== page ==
Malignant pheochromocytoma–paraganglioma: pathogenesis, TNM staging, and current clinical trials

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Abstract

Purpose of review

Pheochromocytomas and paragangliomas (PPGs) are rare neuroendocrine tumors. Over the last 15 years, substantial progress has been made toward understanding the clinical aspects and molecular origins of this disease. Nevertheless, predicting and managing malignancy remains the biggest challenge in clinical practice. The natural history of patients with malignant PPGs has not yet been described, and their prognosis varies. Currently, the diagnosis of malignant PPGs relies on the presence of metastases, by which time the disease is usually advanced. Better understanding of the clinical and molecular characteristics of patients with malignant PPGs has spurred several prospective clinical trials.

Recent findings

Several molecular targeted therapies, a novel radiopharmaceutical medication that targets the catecholamine transporter, and immunotherapy are under evaluation for the treatment of patients with malignant PPGs. Furthermore, the identification of clinical predictors of malignancy and survival has led to the first TNM staging classification for PPGs.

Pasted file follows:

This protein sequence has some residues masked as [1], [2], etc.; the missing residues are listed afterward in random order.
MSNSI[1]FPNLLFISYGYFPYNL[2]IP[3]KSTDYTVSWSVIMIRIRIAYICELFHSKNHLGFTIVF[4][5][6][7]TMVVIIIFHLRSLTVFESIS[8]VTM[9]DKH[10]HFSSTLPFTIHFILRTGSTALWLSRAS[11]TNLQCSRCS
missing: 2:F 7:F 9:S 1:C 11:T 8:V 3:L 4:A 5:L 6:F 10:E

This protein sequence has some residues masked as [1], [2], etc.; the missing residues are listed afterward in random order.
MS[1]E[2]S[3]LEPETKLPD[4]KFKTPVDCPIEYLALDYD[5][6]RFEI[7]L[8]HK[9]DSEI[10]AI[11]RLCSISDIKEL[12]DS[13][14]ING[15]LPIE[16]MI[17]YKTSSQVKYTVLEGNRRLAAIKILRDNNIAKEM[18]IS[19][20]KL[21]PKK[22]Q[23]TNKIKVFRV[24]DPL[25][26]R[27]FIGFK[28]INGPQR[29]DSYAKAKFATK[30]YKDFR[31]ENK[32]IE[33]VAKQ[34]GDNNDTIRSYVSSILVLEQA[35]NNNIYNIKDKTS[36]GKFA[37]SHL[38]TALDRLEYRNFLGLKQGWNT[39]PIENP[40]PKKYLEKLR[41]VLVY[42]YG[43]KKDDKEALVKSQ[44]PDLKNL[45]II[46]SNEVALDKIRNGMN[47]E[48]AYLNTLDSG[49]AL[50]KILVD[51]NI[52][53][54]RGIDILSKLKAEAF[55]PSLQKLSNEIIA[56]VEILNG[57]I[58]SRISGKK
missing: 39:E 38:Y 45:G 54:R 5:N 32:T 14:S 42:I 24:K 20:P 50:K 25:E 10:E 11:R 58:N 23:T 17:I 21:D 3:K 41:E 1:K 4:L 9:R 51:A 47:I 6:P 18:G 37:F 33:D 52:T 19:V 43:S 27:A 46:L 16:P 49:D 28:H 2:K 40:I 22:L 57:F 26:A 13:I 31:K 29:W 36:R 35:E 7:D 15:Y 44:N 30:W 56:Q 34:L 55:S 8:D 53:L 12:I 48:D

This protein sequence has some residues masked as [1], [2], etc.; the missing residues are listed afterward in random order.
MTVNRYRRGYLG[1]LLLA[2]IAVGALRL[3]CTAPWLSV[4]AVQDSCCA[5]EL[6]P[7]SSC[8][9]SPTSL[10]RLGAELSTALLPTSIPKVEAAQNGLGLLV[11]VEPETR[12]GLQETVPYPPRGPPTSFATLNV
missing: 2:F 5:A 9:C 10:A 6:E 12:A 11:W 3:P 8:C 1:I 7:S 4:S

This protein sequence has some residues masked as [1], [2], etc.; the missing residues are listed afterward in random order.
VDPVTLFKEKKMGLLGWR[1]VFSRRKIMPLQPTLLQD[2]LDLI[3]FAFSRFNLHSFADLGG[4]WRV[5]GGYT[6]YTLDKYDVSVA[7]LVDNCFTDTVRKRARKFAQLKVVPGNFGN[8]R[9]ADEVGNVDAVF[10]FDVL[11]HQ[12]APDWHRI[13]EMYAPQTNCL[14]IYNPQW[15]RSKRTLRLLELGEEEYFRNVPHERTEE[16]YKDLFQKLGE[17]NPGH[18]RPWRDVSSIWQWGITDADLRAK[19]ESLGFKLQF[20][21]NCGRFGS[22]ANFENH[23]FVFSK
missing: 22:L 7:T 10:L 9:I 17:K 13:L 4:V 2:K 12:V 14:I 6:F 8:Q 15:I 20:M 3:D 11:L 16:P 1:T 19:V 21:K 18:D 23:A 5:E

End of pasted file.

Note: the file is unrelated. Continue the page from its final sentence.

Summary

Prospective clinical trials are providing patients with therapeutic options beyond systemic chemotherapy. The knowledge derived from these trials and from the evaluation of the TNM staging in clinical practice will help to clarify how to most effectively treat malignant PPGs.

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